An innovative new idea is purposefully built by combining elements of knowledge — a daunting task of intuition, elimination and focus.
The idea of a new invention may seem to suddenly appear in the imagination of the inventor. In truth, the inventor has carefully constructed the idea by combining different ‘elements of knowledge’. These elements include natural phenomena and knowledge from previous scientists and inventors (not to mention the contributions of practitioners of the liberal arts such as historians and philosophers). Thus, while Orville and Wilbur Wright built the first functioning airplane, their success was based on pulling together four different elements of knowledge: means of control and stability of flight; wing sections with good lift; a lightweight propulsion system, and a high-efficiency propeller. Bill Gates and Paul Allen’s operating system was possible also because of four elements of knowledge: the computer language BASIC, the PDP-8 minicomputer, the microprocessor, and the Altair desktop microcomputer.
In short, the genius of the great inventors is not to sit and wait for Eureka ideas to materialize in their imaginations, but rather to identify and master the set of knowledge elements that need to be put together in order to develop the idea.
The complete set of possible combinations of knowledge elements — from which an inventor draws the few elements that he or she needs to master and combine into a new idea — is what Dartmouth economics professor John Scott calls the innovation-insight sample space. The innovation-insight sample space highlights the daunting task of discovering that breakthrough innovative insight for a new invention.
For example, imagine that there are a million elements of knowledge in the entire universe of knowledge. An inventor’s knowledge set contains 1,000 elements of knowledge. And the essential idea for an invention requires just three elements of knowledge. With these figures, the proportion of the invention-insight sample space for which the inventor’s mastered set of elements contains the essential idea is one billionth of the sample space (or 1 in a billion).
With those needle-in-a-haystack odds, it may seem that an accidental discovery is the only option. However, the inventor can take steps to increase that tiny proportion. The ultimate goal is identifying and mastering the handful of knowledge elements required for the invention.
The process begins with exclusion, in which the inventor uses his or her intuition to put aside the knowledge in the entire universe that will probably not have the knowledge elements required for the invention insight. The is still a great amount of uncertainty, but at least the proportion of relevant elements in the inventor’s total pool of knowledge elements would be larger. (For example, focusing on just 20% of the knowledge universe raises the 1-in-a-billion proportion figure to 125 in a billion — an improvement, although still daunting.)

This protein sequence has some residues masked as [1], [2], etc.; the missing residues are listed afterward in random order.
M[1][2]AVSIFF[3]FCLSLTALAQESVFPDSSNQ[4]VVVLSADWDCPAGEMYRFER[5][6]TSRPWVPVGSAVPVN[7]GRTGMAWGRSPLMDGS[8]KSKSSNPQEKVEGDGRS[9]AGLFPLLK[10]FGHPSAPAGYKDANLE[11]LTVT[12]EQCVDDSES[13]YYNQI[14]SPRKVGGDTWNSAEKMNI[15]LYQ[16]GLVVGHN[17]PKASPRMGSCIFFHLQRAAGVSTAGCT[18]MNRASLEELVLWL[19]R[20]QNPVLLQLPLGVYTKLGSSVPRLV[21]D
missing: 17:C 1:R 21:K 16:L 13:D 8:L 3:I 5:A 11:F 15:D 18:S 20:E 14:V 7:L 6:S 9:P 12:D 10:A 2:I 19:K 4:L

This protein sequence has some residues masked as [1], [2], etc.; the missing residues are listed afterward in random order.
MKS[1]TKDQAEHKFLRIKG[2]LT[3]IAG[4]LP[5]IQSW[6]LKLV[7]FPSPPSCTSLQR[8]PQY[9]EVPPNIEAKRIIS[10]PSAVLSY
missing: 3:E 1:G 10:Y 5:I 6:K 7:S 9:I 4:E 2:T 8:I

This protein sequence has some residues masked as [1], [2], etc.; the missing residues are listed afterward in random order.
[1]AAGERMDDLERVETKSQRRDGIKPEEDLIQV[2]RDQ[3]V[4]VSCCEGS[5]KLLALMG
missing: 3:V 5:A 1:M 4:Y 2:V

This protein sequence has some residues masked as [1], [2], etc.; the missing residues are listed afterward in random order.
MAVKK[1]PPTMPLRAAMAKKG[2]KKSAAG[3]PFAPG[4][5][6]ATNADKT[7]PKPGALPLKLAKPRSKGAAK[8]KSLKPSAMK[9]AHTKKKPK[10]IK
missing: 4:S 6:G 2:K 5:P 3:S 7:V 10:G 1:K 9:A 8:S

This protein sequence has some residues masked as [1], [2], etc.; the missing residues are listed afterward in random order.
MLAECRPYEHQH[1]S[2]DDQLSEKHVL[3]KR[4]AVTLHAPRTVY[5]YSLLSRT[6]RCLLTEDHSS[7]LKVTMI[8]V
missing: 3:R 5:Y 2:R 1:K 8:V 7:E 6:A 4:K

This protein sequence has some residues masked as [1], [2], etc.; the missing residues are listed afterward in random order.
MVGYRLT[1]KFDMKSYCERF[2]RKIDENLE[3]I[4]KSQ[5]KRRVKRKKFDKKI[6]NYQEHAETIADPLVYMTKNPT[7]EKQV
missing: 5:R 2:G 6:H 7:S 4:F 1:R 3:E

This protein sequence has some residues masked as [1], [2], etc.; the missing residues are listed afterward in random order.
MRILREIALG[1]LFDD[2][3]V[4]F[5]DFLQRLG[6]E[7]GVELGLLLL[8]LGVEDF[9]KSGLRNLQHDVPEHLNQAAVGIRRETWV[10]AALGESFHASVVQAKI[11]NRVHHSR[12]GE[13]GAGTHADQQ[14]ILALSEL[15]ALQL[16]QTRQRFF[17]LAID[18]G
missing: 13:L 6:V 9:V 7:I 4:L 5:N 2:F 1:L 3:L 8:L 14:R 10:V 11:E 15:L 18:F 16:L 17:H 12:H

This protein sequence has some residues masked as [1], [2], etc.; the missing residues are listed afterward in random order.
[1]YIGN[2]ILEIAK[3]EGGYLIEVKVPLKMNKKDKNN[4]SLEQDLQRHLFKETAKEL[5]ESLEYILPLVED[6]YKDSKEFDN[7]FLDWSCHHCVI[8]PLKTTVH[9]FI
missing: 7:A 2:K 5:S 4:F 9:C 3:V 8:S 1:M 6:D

The next question: which of the remaining elements should the inventor master? In the diversity step, the inventor explores a number of different combinations of knowledge elements. The inventor then focuses in the third step on certain combinations of knowledge elements. Through these two steps, the inventor is pulling closer to the idea. If necessary, the inventor can, through the composition step, reduce the number of combinations by eliminating from consideration a specific number of elements in the essential idea. (For example, any idea that requires a combination of 10 elements is not pursued.) Eventually, moving through exclusion, focus, diversity and perhaps composition, the inventor reaches the recognition step: seeing the essential elements pulled together as a working configuration of the idea. This is the Eureka moment.
The concept of the innovation-insight sample space and the process described above offers some guidelines for encouraging and enabling creativity and innovation. Invention is possible if inventors share their knowledge. The inventors of planes, cars, electric light bulbs, telephones or any other legendary invention were aware of the work that had been done and was being done on the issues they sought to resolve.
Inventors have an incentive to share their work as they realize that such sharing is vital to resolve the major issues related to the invention. Eventually, of course, when the invention is close, the inventors will close the door to their shops and work out the final kinks by themselves.
To encourage and enable innovation, an organization must help its people gather the knowledge elements, whether internally from colleagues or externally, required to move toward the insight. This can be done formally, through licensing agreements, for example, or informally through the “spillover” of knowledge from other organizations (patent citations testify to the spillover effect).
Organizations can also offer processing aid (through their information systems) for more sophisticated invention insights — ones that require more than a handful of knowledge elements.
A final innovative insight usually occurs in the mind of an individual, but to reach that insight, individuals can use all the help they can receive from other inventors — and from supportive organizations.
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